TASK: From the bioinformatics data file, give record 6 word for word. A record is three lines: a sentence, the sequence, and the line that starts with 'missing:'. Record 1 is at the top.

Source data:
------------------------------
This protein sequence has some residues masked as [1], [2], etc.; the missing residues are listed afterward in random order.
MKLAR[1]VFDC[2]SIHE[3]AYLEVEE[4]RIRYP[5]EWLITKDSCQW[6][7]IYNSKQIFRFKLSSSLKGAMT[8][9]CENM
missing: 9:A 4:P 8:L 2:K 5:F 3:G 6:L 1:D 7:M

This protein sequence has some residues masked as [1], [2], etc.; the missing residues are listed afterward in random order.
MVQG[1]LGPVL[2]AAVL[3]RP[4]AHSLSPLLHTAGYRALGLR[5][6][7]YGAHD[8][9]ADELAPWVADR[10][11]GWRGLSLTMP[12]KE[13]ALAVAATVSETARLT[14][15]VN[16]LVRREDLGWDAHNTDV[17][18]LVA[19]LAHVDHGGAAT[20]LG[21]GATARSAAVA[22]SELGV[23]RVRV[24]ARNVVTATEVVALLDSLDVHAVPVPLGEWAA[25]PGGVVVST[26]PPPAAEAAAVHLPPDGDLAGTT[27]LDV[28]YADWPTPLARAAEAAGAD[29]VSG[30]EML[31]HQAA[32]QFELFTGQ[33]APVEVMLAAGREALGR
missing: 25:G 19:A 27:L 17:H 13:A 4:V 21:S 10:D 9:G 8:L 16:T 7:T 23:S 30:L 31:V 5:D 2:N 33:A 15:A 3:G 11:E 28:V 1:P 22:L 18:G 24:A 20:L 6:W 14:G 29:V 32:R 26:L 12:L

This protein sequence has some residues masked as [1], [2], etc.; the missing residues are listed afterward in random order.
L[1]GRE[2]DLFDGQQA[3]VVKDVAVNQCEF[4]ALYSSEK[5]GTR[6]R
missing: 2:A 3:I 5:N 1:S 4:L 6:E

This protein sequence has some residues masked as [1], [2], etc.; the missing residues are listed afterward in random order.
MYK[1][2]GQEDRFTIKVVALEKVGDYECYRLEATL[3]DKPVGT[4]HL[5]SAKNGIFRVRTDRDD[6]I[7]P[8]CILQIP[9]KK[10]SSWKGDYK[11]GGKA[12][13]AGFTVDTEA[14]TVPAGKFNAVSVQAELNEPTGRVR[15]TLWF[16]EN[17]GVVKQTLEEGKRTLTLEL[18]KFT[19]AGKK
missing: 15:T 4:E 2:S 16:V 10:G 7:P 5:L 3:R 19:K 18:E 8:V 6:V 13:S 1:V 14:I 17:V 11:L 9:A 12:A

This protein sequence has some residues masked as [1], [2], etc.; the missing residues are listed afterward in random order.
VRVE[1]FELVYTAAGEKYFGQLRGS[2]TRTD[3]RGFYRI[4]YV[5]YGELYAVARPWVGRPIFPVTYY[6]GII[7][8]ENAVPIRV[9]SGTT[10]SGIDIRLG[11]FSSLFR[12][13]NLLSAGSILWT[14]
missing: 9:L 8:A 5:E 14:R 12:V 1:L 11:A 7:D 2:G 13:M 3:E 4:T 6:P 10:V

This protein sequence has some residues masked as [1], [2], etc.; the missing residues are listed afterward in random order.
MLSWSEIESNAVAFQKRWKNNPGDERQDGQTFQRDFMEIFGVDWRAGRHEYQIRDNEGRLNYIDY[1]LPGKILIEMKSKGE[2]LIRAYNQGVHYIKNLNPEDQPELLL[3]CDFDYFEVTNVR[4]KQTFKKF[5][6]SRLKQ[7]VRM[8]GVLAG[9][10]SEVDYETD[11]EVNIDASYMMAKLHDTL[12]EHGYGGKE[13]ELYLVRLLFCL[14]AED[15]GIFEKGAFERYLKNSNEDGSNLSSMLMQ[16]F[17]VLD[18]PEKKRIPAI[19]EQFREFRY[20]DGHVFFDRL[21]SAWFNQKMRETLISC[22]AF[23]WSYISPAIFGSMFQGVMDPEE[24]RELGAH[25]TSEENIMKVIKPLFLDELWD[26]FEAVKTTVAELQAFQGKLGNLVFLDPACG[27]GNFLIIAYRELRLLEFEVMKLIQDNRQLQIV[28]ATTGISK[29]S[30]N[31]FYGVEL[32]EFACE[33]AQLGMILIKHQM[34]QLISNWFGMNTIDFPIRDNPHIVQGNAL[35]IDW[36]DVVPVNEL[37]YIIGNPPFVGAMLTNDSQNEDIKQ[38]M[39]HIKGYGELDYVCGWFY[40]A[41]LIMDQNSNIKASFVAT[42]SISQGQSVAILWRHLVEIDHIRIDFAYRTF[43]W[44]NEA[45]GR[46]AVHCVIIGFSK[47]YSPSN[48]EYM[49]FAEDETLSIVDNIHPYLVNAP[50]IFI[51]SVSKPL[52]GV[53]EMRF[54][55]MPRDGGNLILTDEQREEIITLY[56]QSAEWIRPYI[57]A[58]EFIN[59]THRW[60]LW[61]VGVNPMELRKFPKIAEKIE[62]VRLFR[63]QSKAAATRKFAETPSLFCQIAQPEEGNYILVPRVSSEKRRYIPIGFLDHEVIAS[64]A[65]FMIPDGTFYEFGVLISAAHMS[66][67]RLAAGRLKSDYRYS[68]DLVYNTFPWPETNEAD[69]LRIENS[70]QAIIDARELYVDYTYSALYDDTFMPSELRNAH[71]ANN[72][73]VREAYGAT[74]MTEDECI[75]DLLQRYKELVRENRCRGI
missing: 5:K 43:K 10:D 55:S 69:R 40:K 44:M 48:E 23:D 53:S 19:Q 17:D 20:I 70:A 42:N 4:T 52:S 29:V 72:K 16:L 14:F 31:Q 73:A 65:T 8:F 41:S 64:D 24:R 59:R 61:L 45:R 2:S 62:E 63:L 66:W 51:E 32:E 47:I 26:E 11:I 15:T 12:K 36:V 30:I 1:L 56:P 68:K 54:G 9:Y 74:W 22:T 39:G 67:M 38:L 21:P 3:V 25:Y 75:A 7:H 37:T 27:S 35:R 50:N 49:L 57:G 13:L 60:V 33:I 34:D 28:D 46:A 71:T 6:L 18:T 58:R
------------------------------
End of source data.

This protein sequence has some residues masked as [1], [2], etc.; the missing residues are listed afterward in random order.
MLSWSEIESNAVAFQKRWKNNPGDERQDGQTFQRDFMEIFGVDWRAGRHEYQIRDNEGRLNYIDY[1]LPGKILIEMKSKGE[2]LIRAYNQGVHYIKNLNPEDQPELLL[3]CDFDYFEVTNVR[4]KQTFKKF[5][6]SRLKQ[7]VRM[8]GVLAG[9][10]SEVDYETD[11]EVNIDASYMMAKLHDTL[12]EHGYGGKE[13]ELYLVRLLFCL[14]AED[15]GIFEKGAFERYLKNSNEDGSNLSSMLMQ[16]F[17]VLD[18]PEKKRIPAI[19]EQFREFRY[20]DGHVFFDRL[21]SAWFNQKMRETLISC[22]AF[23]WSYISPAIFGSMFQGVMDPEE[24]RELGAH[25]TSEENIMKVIKPLFLDELWD[26]FEAVKTTVAELQAFQGKLGNLVFLDPACG[27]GNFLIIAYRELRLLEFEVMKLIQDNRQLQIV[28]ATTGISK[29]S[30]N[31]FYGVEL[32]EFACE[33]AQLGMILIKHQM[34]QLISNWFGMNTIDFPIRDNPHIVQGNAL[35]IDW[36]DVVPVNEL[37]YIIGNPPFVGAMLTNDSQNEDIKQ[38]M[39]HIKGYGELDYVCGWFY[40]A[41]LIMDQNSNIKASFVAT[42]SISQGQSVAILWRHLVEIDHIRIDFAYRTF[43]W[44]NEA[45]GR[46]AVHCVIIGFSK[47]YSPSN[48]EYM[49]FAEDETLSIVDNIHPYLVNAP[50]IFI[51]SVSKPL[52]GV[53]EMRF[54][55]MPRDGGNLILTDEQREEIITLY[56]QSAEWIRPYI[57]A[58]EFIN[59]THRW[60]LW[61]VGVNPMELRKFPKIAEKIE[62]VRLFR[63]QSKAAATRKFAETPSLFCQIAQPEEGNYILVPRVSSEKRRYIPIGFLDHEVIAS[64]A[65]FMIPDGTFYEFGVLISAAHMS[66][67]RLAAGRLKSDYRYS[68]DLVYNTFPWPETNEAD[69]LRIENS[70]QAIIDARELYVDYTYSALYDDTFMPSELRNAH[71]ANN[72][73]VREAYGAT[74]MTEDECI[75]DLLQRYKELVRENRCRGI
missing: 5:K 43:K 10:D 55:S 69:R 40:K 44:M 48:E 23:D 53:S 19:Q 17:D 20:I 70:A 42:N 4:T 52:S 29:V 72:K 16:L 14:F 31:Q 73:A 65:T 8:F 41:S 64:D 24:R 59:R 61:L 45:R 2:S 62:E 63:L 66:W 51:E 32:E 47:I 26:E 11:I 15:T 12:K 36:V 30:I 1:L 56:P 68:K 54:G 9:Y 74:W 22:T 39:G 67:M 38:L 21:P 3:V 25:Y 75:A 7:H 37:T 27:S 35:R 50:N 49:L 57:G 13:L 60:V 33:I 34:D 28:D 46:A 71:T 6:L 18:T 58:R